I also realized that I don’t want to be the one that rejects. There were five particular characters here that had some sort of a complicated love triangle. All of them eventually didn’t end up with who they want; the last couple (Jennifer and Jun Ho who were my pick) just “settled”. And I blame the guy’s indecisiveness and double-mindedness on this. Watch it if you want. So going back, I realized it must also be hard on the person who walks away or hugs the person to do so because it’s hurting that other person whether they like it or not. I’ve been there many times —been the one that rejected guys. Again, Tae Hee sums this for me.

“I don’t think there’s a reason for attraction. Sometimes you just can’t help who you’re attracted to.”

That said, sometimes when you’re not attracted to a person, you really can’t force yourself to go the opposite direction, and inevitably you hurt that person by not liking him back. What gives?

Last of all, I realized that feelings and the flutters of the heart are only good for the moment they’re there. The show was set for 10 short days —and you don’t have that many opportunities to date who you want. You basically have those 10 days to decide and in real life, you’re allowed much longer time to think and consider and not decide out of pressure. But because it’s a show, that’s what they have to work with. That said, I do think how a person decides in such a situation is very telling of their real character outside TV. If you’re seen as a one-woman man in the show, it’s safe to say you really are. Jun Ho, the guy I liked, was changing his mind too often. He can be perceived as a player or everyone’s man. And in the end I don’t think he and Jennifer got serious after returning to Korea.

In the long run, you don’t decide based on who causes your heart to jump or how long —because feelings don’t last and are bound to change. There’s got to be more than feelings to base your decision on, and eventually these shallow feelings will give way to the deeper needs of the person. I saw this in the show. Jennifer, the girl 4 out of 5 guys chose, was constantly battling with her heart and her mind. Her mind says go for the guy who was singly devoted to her; her heart was bent on the other guy who was also interested in her —but with many reservations. In defense of him, he does like her. It just didn’t seem like he was in it for the long haul.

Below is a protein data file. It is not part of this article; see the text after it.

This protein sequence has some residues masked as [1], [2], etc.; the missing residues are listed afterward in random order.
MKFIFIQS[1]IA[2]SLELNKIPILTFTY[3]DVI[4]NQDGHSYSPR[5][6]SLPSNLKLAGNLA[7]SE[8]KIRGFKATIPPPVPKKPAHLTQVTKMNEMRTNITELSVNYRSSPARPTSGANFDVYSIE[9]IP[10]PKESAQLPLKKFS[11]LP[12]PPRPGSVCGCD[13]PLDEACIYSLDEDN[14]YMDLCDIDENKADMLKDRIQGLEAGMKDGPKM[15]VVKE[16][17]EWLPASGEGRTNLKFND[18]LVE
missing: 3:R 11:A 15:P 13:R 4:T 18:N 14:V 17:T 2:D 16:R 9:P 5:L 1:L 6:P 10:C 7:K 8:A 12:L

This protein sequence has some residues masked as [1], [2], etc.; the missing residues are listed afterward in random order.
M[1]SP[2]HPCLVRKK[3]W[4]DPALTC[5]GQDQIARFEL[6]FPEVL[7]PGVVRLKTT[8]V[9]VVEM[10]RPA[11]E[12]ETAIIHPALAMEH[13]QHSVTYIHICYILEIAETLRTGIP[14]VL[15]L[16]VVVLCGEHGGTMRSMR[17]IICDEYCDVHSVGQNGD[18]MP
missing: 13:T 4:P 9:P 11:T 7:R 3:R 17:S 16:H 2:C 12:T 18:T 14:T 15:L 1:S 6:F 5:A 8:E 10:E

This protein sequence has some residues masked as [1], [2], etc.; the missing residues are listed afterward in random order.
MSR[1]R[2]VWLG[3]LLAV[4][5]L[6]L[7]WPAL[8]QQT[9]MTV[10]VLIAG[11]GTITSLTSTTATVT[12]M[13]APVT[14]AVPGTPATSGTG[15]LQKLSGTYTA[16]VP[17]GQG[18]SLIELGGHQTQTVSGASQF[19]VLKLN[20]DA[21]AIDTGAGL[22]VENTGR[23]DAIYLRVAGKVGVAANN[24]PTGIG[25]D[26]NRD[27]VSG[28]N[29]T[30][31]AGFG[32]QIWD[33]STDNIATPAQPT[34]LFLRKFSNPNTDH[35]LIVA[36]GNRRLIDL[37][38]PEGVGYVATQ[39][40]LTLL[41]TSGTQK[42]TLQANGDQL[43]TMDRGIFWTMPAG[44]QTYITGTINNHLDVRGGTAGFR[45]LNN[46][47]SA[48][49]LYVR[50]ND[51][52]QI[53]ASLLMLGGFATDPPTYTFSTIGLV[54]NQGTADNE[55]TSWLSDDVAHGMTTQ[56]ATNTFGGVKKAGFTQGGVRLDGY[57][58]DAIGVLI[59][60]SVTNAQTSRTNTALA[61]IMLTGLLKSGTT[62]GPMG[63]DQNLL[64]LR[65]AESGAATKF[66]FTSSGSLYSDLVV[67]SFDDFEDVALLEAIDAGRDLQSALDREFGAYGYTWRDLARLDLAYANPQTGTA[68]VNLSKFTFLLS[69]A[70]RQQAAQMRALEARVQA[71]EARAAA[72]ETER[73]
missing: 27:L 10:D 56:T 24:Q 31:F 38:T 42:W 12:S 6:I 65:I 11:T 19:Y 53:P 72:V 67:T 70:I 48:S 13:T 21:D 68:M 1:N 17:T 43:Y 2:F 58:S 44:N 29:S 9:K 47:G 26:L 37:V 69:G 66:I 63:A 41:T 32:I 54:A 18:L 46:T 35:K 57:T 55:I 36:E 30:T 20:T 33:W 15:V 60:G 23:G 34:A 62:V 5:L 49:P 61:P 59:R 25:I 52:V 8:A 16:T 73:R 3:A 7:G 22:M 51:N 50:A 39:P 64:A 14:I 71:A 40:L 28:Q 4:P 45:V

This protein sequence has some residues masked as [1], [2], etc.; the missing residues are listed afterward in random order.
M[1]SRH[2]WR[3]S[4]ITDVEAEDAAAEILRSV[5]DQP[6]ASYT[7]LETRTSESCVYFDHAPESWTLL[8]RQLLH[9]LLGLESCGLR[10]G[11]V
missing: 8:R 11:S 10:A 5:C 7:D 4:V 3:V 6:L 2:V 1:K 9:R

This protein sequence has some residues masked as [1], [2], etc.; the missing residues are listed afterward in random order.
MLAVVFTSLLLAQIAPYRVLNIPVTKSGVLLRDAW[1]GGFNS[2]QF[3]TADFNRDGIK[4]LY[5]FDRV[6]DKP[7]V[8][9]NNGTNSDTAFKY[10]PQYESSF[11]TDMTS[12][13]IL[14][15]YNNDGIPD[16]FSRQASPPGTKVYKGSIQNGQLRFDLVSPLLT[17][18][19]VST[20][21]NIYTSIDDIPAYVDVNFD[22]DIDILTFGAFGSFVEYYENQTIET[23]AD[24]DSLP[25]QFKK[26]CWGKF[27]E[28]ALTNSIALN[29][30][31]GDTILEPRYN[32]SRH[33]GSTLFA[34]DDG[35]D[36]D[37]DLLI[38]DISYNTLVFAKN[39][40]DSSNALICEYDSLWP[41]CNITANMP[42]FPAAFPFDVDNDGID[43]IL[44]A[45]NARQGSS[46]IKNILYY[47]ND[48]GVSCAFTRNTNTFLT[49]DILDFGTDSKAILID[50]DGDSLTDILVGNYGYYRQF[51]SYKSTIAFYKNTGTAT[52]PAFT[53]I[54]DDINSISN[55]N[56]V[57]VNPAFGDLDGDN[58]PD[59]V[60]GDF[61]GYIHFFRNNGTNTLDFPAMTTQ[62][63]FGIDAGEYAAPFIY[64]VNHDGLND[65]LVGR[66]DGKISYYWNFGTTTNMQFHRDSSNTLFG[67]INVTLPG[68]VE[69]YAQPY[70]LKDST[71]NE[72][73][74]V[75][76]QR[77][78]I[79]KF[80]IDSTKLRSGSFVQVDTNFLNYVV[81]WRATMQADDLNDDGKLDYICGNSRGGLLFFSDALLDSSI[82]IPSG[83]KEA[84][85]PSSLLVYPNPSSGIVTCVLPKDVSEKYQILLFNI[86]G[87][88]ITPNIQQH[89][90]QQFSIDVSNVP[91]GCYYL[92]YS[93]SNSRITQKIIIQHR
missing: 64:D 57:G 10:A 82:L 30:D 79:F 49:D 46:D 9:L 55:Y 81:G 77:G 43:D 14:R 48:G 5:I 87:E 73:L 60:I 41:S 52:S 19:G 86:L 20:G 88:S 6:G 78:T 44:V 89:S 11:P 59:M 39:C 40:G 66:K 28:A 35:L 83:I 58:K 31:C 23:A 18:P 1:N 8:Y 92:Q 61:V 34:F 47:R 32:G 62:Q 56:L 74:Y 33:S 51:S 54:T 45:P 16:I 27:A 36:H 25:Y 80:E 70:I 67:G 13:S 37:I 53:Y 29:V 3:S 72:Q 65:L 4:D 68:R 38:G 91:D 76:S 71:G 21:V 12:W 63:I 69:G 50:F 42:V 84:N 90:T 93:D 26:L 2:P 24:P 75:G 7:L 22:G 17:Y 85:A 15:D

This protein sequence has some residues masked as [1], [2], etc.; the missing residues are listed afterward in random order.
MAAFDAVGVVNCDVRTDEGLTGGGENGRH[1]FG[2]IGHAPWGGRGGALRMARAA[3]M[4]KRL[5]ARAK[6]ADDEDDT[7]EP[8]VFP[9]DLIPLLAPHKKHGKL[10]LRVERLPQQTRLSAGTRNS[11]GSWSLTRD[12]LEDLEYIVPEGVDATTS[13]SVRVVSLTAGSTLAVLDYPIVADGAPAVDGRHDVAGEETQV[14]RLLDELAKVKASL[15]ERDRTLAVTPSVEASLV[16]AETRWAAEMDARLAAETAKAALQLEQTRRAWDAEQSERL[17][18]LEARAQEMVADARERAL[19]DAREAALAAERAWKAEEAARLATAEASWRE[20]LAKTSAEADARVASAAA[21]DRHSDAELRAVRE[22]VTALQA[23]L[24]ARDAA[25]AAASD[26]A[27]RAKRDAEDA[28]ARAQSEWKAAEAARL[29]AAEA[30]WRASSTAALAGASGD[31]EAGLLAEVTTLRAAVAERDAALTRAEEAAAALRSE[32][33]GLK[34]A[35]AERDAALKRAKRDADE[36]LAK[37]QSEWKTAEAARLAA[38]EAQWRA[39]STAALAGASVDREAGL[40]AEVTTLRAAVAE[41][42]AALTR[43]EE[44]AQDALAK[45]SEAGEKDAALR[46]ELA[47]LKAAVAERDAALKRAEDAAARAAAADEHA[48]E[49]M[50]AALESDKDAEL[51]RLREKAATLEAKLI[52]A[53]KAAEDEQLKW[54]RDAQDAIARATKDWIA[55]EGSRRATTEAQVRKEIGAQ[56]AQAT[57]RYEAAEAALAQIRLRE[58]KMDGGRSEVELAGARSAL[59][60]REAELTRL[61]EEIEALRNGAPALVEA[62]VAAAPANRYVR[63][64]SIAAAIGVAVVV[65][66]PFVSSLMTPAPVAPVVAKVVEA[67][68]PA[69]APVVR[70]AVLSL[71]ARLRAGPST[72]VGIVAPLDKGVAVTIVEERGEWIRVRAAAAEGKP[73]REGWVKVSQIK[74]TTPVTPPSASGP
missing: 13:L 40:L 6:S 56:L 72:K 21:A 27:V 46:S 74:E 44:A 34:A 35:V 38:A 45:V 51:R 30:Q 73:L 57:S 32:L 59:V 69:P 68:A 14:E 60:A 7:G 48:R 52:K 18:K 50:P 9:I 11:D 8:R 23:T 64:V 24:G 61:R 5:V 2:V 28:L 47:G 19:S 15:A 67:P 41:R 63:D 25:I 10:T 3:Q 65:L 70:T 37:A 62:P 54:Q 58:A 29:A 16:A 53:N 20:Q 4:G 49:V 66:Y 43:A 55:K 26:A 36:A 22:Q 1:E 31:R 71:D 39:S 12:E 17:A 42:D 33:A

So I go back to Tae Hee’s initial thoughts upon entering this reality show. Is it possible to find true love in such a short span of time? Sure. But you just can’t decide on it on a whim. When all the feelings have settled and when you’ve sifted through the emotions of your heart, you must also give voice to what reason is telling you. I’m a romantic at heart. I love the simple gestures, the little details, even the showy affections. But looking back on my past relationships, a big chunk of why my heart was broken was because I failed to listen to the voice of reason and just went with what my deceitful heart felt. Romance is good; but it’s not everything in a relationship.

Our judgments most of the time are clouded when we let our feelings get in the way. The motto, “Follow your heart”, is dangerous, because out of all things our heart is the most deceitful. In matters of the heart, wise counsels from parents, friends, and above all God, are my decision-makers. At least, I hope to start there.

For more thoughts on the finale (and here I pour out my sentiments) click here.


One thought on “Deconstructing “The Romantic in Turkey”

Leave a Reply

Fill in your details below or click an icon to log in: Logo

You are commenting using your account. Log Out /  Change )

Google+ photo

You are commenting using your Google+ account. Log Out /  Change )

Twitter picture

You are commenting using your Twitter account. Log Out /  Change )

Facebook photo

You are commenting using your Facebook account. Log Out /  Change )


Connecting to %s